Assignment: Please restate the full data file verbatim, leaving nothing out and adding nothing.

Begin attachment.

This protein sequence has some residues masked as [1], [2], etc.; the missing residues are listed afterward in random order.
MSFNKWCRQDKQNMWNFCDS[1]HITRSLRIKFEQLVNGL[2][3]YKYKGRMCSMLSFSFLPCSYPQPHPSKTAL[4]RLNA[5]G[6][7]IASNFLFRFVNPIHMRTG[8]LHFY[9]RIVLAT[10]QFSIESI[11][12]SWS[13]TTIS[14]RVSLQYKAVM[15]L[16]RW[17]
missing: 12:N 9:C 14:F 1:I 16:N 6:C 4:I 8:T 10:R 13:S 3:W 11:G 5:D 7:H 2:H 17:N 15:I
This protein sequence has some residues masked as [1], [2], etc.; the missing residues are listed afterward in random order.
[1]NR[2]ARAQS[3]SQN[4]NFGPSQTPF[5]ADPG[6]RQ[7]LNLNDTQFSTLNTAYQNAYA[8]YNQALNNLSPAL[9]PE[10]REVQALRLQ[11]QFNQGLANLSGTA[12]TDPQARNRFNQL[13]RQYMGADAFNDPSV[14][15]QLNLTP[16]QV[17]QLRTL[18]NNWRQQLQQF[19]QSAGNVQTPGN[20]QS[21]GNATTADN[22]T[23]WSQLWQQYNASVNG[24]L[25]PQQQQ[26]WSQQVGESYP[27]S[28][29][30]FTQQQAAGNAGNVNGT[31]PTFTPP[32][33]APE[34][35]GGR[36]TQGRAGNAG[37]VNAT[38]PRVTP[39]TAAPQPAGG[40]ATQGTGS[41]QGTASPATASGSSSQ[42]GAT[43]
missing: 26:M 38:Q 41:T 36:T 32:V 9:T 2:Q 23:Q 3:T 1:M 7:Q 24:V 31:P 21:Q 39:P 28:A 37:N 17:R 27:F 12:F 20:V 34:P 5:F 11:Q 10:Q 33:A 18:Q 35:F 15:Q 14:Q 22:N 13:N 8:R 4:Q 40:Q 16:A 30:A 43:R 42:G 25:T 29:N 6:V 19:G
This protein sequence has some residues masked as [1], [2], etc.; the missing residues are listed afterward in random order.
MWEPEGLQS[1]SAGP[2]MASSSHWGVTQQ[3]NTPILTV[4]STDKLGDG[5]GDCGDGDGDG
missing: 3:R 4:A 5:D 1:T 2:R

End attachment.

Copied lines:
This protein sequence has some residues masked as [1], [2], etc.; the missing residues are listed afterward in random order.
MSFNKWCRQDKQNMWNFCDS[1]HITRSLRIKFEQLVNGL[2][3]YKYKGRMCSMLSFSFLPCSYPQPHPSKTAL[4]RLNA[5]G[6][7]IASNFLFRFVNPIHMRTG[8]LHFY[9]RIVLAT[10]QFSIESI[11][12]SWS[13]TTIS[14]RVSLQYKAVM[15]L[16]RW[17]
missing: 12:N 9:C 14:F 1:I 16:N 6:C 4:I 8:T 10:R 13:S 3:W 11:G 5:D 7:H 2:H 17:N 15:I
This protein sequence has some residues masked as [1], [2], etc.; the missing residues are listed afterward in random order.
[1]NR[2]ARAQS[3]SQN[4]NFGPSQTPF[5]ADPG[6]RQ[7]LNLNDTQFSTLNTAYQNAYA[8]YNQALNNLSPAL[9]PE[10]REVQALRLQ[11]QFNQGLANLSGTA[12]TDPQARNRFNQL[13]RQYMGADAFNDPSV[14][15]QLNLTP[16]QV[17]QLRTL[18]NNWRQQLQQF[19]QSAGNVQTPGN[20]QS[21]GNATTADN[22]T[23]WSQLWQQYNASVNG[24]L[25]PQQQQ[26]WSQQVGESYP[27]S[28][29][30]FTQQQAAGNAGNVNGT[31]PTFTPP[32][33]APE[34][35]GGR[36]TQGRAGNAG[37]VNAT[38]PRVTP[39]TAAPQPAGG[40]ATQGTGS[41]QGTASPATASGSSSQ[42]GAT[43]
missing: 26:M 38:Q 41:T 36:T 32:V 9:T 2:Q 23:Q 3:T 1:M 7:Q 24:V 31:P 21:Q 39:P 28:A 37:N 17:R 27:F 12:F 20:V 34:P 5:F 11:Q 10:Q 33:A 18:Q 35:F 15:Q 14:Q 22:N 13:N 8:R 4:Q 40:Q 16:A 30:A 43:R 42:G 25:T 29:N 6:V 19:G
This protein sequence has some residues masked as [1], [2], etc.; the missing residues are listed afterward in random order.
MWEPEGLQS[1]SAGP[2]MASSSHWGVTQQ[3]NTPILTV[4]STDKLGDG[5]GDCGDGDGDG
missing: 3:R 4:A 5:D 1:T 2:R